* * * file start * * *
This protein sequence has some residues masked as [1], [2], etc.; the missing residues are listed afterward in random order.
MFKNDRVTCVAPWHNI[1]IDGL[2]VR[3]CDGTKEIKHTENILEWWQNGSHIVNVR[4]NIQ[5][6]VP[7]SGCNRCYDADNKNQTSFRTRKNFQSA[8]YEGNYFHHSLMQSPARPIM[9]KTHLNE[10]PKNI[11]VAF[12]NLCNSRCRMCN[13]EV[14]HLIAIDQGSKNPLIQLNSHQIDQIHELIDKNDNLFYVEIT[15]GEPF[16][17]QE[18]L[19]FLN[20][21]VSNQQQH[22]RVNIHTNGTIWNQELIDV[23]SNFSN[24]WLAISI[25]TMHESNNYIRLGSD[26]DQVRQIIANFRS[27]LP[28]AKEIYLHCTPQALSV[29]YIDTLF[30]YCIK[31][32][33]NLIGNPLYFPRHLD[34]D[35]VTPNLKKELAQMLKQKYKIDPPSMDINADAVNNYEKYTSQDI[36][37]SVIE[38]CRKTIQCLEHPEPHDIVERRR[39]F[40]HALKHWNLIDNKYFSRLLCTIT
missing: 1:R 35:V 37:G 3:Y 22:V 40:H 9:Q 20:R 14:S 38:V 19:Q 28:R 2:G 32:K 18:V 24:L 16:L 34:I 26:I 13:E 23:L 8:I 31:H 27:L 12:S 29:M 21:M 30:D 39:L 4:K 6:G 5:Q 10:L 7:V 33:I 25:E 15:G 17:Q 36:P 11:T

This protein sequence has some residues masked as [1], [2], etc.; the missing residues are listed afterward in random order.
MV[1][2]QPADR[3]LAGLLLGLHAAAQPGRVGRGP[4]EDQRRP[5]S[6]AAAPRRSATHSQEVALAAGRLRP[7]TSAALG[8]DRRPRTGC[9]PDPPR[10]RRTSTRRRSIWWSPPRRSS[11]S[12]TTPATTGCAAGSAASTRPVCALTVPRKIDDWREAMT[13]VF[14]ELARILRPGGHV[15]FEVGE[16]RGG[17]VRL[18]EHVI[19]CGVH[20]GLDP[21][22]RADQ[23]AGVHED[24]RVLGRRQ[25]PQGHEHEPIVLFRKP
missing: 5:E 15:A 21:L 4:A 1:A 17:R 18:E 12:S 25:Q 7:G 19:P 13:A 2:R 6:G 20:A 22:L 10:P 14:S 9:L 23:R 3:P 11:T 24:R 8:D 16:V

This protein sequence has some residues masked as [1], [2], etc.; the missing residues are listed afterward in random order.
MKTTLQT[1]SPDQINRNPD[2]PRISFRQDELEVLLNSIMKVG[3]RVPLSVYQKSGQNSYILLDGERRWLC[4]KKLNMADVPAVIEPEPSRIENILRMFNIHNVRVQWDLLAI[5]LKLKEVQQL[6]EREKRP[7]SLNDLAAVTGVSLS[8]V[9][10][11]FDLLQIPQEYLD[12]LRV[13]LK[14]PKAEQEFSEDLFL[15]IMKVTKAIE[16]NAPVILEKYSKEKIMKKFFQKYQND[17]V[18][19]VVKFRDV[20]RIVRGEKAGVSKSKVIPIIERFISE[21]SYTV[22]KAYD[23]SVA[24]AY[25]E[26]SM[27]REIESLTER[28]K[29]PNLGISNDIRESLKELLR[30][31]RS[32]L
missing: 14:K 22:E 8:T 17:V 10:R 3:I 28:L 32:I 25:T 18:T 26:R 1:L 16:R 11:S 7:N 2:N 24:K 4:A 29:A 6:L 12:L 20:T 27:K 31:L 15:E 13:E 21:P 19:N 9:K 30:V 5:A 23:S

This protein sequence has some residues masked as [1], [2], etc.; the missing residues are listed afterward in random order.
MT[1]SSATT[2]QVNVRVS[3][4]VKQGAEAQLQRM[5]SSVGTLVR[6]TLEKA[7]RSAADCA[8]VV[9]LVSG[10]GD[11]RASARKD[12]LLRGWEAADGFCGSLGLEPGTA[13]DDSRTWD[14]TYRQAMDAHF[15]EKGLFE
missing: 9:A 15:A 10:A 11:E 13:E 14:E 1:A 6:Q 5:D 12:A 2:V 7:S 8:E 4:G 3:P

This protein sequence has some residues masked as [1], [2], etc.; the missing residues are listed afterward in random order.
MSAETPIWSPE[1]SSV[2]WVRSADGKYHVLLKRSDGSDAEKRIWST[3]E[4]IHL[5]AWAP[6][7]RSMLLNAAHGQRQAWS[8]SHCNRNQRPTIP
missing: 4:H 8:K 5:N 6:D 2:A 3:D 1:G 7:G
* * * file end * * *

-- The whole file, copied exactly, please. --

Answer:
This protein sequence has some residues masked as [1], [2], etc.; the missing residues are listed afterward in random order.
MFKNDRVTCVAPWHNI[1]IDGL[2]VR[3]CDGTKEIKHTENILEWWQNGSHIVNVR[4]NIQ[5][6]VP[7]SGCNRCYDADNKNQTSFRTRKNFQSA[8]YEGNYFHHSLMQSPARPIM[9]KTHLNE[10]PKNI[11]VAF[12]NLCNSRCRMCN[13]EV[14]HLIAIDQGSKNPLIQLNSHQIDQIHELIDKNDNLFYVEIT[15]GEPF[16][17]QE[18]L[19]FLN[20][21]VSNQQQH[22]RVNIHTNGTIWNQELIDV[23]SNFSN[24]WLAISI[25]TMHESNNYIRLGSD[26]DQVRQIIANFRS[27]LP[28]AKEIYLHCTPQALSV[29]YIDTLF[30]YCIK[31][32][33]NLIGNPLYFPRHLD[34]D[35]VTPNLKKELAQMLKQKYKIDPPSMDINADAVNNYEKYTSQDI[36][37]SVIE[38]CRKTIQCLEHPEPHDIVERRR[39]F[40]HALKHWNLIDNKYFSRLLCTIT
missing: 1:R 35:V 37:G 3:Y 22:V 40:H 9:Q 20:R 14:S 38:V 19:Q 28:R 2:G 32:K 18:V 24:L 16:L 34:I 26:I 13:E 23:L 8:I 31:H 27:L 12:S 29:M 21:M 30:D 39:L 4:K 6:G 5:Q 10:L 7:V 33:I 25:E 15:G 17:Q 36:P 11:T

This protein sequence has some residues masked as [1], [2], etc.; the missing residues are listed afterward in random order.
MV[1][2]QPADR[3]LAGLLLGLHAAAQPGRVGRGP[4]EDQRRP[5]S[6]AAAPRRSATHSQEVALAAGRLRP[7]TSAALG[8]DRRPRTGC[9]PDPPR[10]RRTSTRRRSIWWSPPRRSS[11]S[12]TTPATTGCAAGSAASTRPVCALTVPRKIDDWREAMT[13]VF[14]ELARILRPGGHV[15]FEVGE[16]RGG[17]VRL[18]EHVI[19]CGVH[20]GLDP[21][22]RADQ[23]AGVHED[24]RVLGRRQ[25]PQGHEHEPIVLFRKP
missing: 5:E 15:A 21:L 4:A 1:A 17:R 18:E 12:S 25:Q 7:G 19:P 13:A 2:R 6:G 20:A 22:L 10:P 14:S 9:L 23:R 3:P 11:T 24:R 8:D 16:V

This protein sequence has some residues masked as [1], [2], etc.; the missing residues are listed afterward in random order.
MKTTLQT[1]SPDQINRNPD[2]PRISFRQDELEVLLNSIMKVG[3]RVPLSVYQKSGQNSYILLDGERRWLC[4]KKLNMADVPAVIEPEPSRIENILRMFNIHNVRVQWDLLAI[5]LKLKEVQQL[6]EREKRP[7]SLNDLAAVTGVSLS[8]V[9][10][11]FDLLQIPQEYLD[12]LRV[13]LK[14]PKAEQEFSEDLFL[15]IMKVTKAIE[16]NAPVILEKYSKEKIMKKFFQKYQND[17]V[18][19]VVKFRDV[20]RIVRGEKAGVSKSKVIPIIERFISE[21]SYTV[22]KAYD[23]SVA[24]AY[25]E[26]SM[27]REIESLTER[28]K[29]PNLGISNDIRESLKELLR[30][31]RS[32]L
missing: 14:K 22:E 8:T 17:V 10:R 3:I 28:L 32:I 25:T 18:T 26:R 1:L 16:R 11:S 7:N 2:N 24:K 4:A 29:A 6:L 12:L 20:T 27:K 31:L 15:E 13:E 21:P 19:N 9:K 30:V 5:A 23:S

This protein sequence has some residues masked as [1], [2], etc.; the missing residues are listed afterward in random order.
MT[1]SSATT[2]QVNVRVS[3][4]VKQGAEAQLQRM[5]SSVGTLVR[6]TLEKA[7]RSAADCA[8]VV[9]LVSG[10]GD[11]RASARKD[12]LLRGWEAADGFCGSLGLEPGTA[13]DDSRTWD[14]TYRQAMDAHF[15]EKGLFE
missing: 9:A 15:A 10:A 11:E 13:E 14:E 1:A 6:Q 5:D 12:A 2:V 7:S 8:E 4:G 3:P

This protein sequence has some residues masked as [1], [2], etc.; the missing residues are listed afterward in random order.
MSAETPIWSPE[1]SSV[2]WVRSADGKYHVLLKRSDGSDAEKRIWST[3]E[4]IHL[5]AWAP[6][7]RSMLLNAAHGQRQAWS[8]SHCNRNQRPTIP
missing: 4:H 8:K 5:N 6:D 2:A 3:D 1:G 7:G